Normal Service Will Be Resumed Soon
A recent contribution to the #ELTChat forum on Twitter ended leaving me with a bad taste in my mouth. In the post behind the curtain, I try to explain myself and my motivations. I offer a view of what dogme is and what dogme isn’t. I rail against @olafelch who I view as a failed moderator. I put forward views that may appear Fixed In Stone, but which are really just drawn on an etch-a-sketch. I’m sounding off and venting steam. It’s not pretty, but it feels good. As the national anthem says, “We’re children of a fighting race.” Pull back the curtains if you wish, or go and jump on the merry-go-round next door. It’s your choice.
Teachers, eh? You wouldn’t want to be trapped on a bus with them. ELTChat recently had a Wednesday night twitter session about whether or not Dogme was suitable for schools. I had been on a two-day management training course in London. I was tired, but I have a soft spot for dogme and I was keen to join in. So I did. Essentially my contributions were limited to the argument that Dogme is really no more than a label. What used to be called a flag of convenience in the bad old days in Ireland. Whenever one group of people shot or killed somebody but it would have been too delicate for them to claim responsibility, they would adopt a new identity. For example, the UDA – already a bunch of murderous thugs- would walk into a bar and shoot innocent people having a drink, but they knew that this could never be justified, so the responsibility was claimed by the UFF. Similarly, the IRA were alleged to have shot a large number of drug dealers, but these were claimed by a shadowy group called DAAD. These then are flags of convenience (in case the term in unfamiliar to anybody).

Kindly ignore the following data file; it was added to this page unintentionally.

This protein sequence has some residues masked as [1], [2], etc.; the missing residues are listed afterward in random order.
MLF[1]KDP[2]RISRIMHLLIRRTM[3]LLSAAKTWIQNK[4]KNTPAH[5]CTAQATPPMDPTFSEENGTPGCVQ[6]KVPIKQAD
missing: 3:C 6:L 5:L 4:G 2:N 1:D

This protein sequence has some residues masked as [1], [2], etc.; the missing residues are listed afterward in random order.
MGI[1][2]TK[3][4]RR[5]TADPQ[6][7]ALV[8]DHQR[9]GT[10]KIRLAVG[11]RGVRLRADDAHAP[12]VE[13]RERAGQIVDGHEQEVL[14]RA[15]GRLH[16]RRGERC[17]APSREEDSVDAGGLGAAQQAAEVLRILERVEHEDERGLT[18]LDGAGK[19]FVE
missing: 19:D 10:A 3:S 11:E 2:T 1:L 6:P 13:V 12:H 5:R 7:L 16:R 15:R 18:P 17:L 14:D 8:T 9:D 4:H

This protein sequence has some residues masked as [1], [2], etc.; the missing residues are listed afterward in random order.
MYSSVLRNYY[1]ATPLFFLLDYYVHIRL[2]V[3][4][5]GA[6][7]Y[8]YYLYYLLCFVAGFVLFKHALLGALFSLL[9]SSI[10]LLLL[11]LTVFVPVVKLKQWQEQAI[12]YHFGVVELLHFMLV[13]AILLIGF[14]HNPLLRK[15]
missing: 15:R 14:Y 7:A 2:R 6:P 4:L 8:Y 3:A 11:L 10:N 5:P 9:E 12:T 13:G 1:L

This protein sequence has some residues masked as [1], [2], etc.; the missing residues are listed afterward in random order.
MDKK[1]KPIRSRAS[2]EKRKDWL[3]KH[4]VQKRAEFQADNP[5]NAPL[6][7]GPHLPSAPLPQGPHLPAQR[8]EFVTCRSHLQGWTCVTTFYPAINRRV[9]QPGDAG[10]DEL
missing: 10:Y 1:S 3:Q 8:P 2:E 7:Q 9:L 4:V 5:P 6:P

The Irish reference is appropriate because during the Twitter session I remembered a piece of graffitti that I’d seen in Ireland which seemed to be apt when talking about dogme. The graffitti borrowed a quotation from a famous magician and applied it to the hunger strikes: for those who know, no explanation is necessary; for those who don’t know, no explanation is possible. This was my view of dogme. Dogme was -and is- a flag of convenience that is used by many of us to describe lessons that we feel are dogme-like. I use it to describe student-centred lessons that I have not prepared but which I facilitate in the classroom – the here and now. I use it to describe a Vygotskyan approach to language learning. I use it to describe a critical approach to language learning. I use it to describe a Freirean approach to language learning. I use it to describe an anarchist approach to language learning. I use it to describe a Marxist approach to language learning.